The four finalist flag designs announced today by the Flag Consideration Panel will be ranked in preference by eligible voters between 20 November and 11 December in the first binding postal referendum.
The designs have been named;
- ‘Silver Fern (Black & White)’, designed by Alofi Kanter from Auckland
• ‘Silver Fern (Red, White and Blue)’, designed by Kyle Lockwood
• ‘Koru’, designed by Andrew Fyfe from Wellington
• ‘Silver Fern (Black, White and Blue)’, also designed by Kyle Lockwood.
The Chair of the Flag Consideration Panel, Professor John Burrows, says the Panel’s decision was guided first and foremost by the results of its engagement programme across a range of communities where thousands of Kiwis shared what was special about New Zealand, as well as the Panel’s own selection criteria. He stressed the importance of designs being unmistakably from New Zealand, timeless, free of any copyright or intellectual property issues and with the ability to work in a variety of contexts.
The flag and the cost of the process which was estimated at around $26 million over two years, has been widely debated across the country with many arguing the money could be better spent elsewhere.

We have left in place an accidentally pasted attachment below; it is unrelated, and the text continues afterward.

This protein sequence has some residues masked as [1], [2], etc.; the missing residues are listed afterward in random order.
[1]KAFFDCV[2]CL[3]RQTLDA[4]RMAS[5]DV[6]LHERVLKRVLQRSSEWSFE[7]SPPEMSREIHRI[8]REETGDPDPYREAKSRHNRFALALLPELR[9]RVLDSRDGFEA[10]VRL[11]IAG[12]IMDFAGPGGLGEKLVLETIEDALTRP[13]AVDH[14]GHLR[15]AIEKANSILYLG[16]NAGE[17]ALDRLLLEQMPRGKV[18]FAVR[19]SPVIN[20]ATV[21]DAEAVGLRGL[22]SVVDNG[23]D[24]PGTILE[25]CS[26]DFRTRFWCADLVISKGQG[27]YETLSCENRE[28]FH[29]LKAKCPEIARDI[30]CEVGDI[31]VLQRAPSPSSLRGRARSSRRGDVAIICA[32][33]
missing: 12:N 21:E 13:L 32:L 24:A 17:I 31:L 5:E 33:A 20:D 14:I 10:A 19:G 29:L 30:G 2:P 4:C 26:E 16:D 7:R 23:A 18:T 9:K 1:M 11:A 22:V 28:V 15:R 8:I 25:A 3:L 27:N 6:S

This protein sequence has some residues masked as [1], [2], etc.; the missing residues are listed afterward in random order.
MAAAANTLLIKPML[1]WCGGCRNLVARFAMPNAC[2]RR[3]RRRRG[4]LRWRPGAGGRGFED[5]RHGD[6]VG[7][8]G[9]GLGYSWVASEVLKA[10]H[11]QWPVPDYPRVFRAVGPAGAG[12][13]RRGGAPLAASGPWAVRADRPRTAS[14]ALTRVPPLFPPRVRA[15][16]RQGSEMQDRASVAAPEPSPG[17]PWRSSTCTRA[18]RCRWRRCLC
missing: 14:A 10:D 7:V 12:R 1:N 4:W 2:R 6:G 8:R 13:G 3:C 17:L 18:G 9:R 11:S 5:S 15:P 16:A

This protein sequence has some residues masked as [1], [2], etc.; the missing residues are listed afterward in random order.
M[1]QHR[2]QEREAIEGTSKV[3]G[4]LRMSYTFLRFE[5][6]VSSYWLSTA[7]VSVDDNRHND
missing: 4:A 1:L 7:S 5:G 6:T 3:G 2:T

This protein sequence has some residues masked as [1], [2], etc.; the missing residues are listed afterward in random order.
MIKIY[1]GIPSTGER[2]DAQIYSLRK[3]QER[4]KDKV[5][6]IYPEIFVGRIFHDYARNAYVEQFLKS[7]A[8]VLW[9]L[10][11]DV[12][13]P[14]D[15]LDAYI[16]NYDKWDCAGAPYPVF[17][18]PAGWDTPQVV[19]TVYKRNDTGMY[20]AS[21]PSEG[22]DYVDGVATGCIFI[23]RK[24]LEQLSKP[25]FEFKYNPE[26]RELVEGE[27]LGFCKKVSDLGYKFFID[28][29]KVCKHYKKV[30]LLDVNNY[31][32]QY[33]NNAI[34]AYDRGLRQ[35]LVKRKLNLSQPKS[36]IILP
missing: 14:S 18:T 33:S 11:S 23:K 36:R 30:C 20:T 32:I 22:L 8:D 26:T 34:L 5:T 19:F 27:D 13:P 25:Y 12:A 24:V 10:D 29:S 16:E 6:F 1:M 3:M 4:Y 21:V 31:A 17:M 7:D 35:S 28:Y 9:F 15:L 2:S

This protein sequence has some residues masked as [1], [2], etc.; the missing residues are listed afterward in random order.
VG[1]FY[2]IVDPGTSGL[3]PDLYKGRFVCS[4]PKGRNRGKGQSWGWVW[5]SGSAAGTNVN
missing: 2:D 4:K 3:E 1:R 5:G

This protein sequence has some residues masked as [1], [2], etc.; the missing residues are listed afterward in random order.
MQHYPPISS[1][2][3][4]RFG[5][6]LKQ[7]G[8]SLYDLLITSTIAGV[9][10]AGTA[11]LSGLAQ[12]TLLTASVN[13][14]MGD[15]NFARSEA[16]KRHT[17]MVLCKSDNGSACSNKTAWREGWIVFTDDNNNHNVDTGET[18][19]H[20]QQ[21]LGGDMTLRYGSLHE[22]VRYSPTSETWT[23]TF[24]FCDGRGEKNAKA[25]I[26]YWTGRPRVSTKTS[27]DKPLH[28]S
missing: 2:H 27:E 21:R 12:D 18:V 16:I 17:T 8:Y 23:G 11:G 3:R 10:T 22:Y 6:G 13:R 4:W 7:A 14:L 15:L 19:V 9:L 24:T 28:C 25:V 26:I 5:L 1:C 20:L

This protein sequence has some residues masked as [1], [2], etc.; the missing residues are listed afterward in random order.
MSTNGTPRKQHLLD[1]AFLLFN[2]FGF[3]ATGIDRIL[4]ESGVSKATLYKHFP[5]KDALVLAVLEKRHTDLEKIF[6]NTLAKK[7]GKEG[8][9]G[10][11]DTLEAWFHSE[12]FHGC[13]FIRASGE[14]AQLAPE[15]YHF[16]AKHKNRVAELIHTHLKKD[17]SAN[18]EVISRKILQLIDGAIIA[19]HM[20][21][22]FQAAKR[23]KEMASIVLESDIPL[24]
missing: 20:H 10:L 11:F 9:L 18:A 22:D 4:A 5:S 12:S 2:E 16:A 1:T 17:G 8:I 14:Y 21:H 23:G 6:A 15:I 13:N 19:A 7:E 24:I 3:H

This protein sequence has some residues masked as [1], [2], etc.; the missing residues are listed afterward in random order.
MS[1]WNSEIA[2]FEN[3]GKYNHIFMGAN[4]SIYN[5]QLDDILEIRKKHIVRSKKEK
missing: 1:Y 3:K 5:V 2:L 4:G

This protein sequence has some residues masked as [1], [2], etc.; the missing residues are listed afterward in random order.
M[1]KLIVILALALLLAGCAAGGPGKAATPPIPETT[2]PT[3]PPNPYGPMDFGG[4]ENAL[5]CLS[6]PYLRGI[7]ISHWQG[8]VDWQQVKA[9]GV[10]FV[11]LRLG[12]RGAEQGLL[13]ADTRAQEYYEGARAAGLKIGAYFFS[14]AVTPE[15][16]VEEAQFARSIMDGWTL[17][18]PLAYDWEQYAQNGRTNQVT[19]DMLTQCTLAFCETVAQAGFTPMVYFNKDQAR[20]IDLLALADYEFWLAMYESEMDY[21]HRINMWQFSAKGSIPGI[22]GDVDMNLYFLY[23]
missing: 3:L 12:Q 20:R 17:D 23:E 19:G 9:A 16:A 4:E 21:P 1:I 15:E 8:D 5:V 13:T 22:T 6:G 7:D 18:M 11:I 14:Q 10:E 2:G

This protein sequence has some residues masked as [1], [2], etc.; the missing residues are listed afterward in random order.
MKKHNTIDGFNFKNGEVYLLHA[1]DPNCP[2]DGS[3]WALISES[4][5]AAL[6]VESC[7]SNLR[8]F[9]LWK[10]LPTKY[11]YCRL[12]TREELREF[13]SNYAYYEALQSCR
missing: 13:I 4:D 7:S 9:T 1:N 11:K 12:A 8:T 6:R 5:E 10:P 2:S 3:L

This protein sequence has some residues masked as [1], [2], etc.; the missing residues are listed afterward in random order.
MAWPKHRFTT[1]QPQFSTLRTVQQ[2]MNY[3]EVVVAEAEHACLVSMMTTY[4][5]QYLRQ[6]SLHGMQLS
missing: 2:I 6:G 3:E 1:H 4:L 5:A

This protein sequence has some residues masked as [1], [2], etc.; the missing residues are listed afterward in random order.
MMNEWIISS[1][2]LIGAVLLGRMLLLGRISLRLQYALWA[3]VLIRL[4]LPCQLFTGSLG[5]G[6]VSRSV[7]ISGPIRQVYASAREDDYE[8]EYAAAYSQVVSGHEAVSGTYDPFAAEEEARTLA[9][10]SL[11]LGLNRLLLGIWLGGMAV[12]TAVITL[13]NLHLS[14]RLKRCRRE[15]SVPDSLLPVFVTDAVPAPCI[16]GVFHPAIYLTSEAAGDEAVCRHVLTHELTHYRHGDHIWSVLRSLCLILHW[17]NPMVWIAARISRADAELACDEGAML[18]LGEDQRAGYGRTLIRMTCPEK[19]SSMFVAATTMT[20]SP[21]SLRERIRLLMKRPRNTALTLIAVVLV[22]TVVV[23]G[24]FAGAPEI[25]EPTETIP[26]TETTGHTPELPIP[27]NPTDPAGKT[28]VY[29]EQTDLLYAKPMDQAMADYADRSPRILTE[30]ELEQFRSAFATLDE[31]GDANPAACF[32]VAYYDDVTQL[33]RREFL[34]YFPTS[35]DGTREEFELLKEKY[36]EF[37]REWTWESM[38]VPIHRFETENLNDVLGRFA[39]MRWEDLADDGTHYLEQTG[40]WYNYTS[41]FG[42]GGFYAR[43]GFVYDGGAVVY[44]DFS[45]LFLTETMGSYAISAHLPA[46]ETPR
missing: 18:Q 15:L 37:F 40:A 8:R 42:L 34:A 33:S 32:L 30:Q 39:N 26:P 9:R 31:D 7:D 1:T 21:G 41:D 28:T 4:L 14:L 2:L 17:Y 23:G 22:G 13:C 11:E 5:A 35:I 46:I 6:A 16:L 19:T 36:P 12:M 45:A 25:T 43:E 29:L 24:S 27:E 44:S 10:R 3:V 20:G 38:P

Opposition MPs including New Zealand First Leader Winston Peters have previously argued there were more important issues to deal with, such as poverty, rather than spending millions of dollars on referendums.
Labour Party's Trevor Mallard has also said he was against the process and instead believed it was not time to change the flag.
In a statement today, the Returned and Services’ Association (RSA) said the alternative designs for the New Zealand flag are less meaningful than our current flag.
According to RSA National President, BJ Clark, “There are some interesting designs on show, but none of them speak to me in the way the current flag does,”
“Kiwis are creative ‘can do’ people so of course it was interesting to see the many varied and often entertaining tongue-in-cheek ideas people came up with. But there is nothing in the new options that persuade me there’s any point in changing the flag.The current flag reflects our Kiwi spirit and values, and has done so for more than a century.”
The Minister in charge, Bill English, says the flag debate had attracted a lot of interest “in the world of social media” and that this was a sign of changing engagement in New Zealand.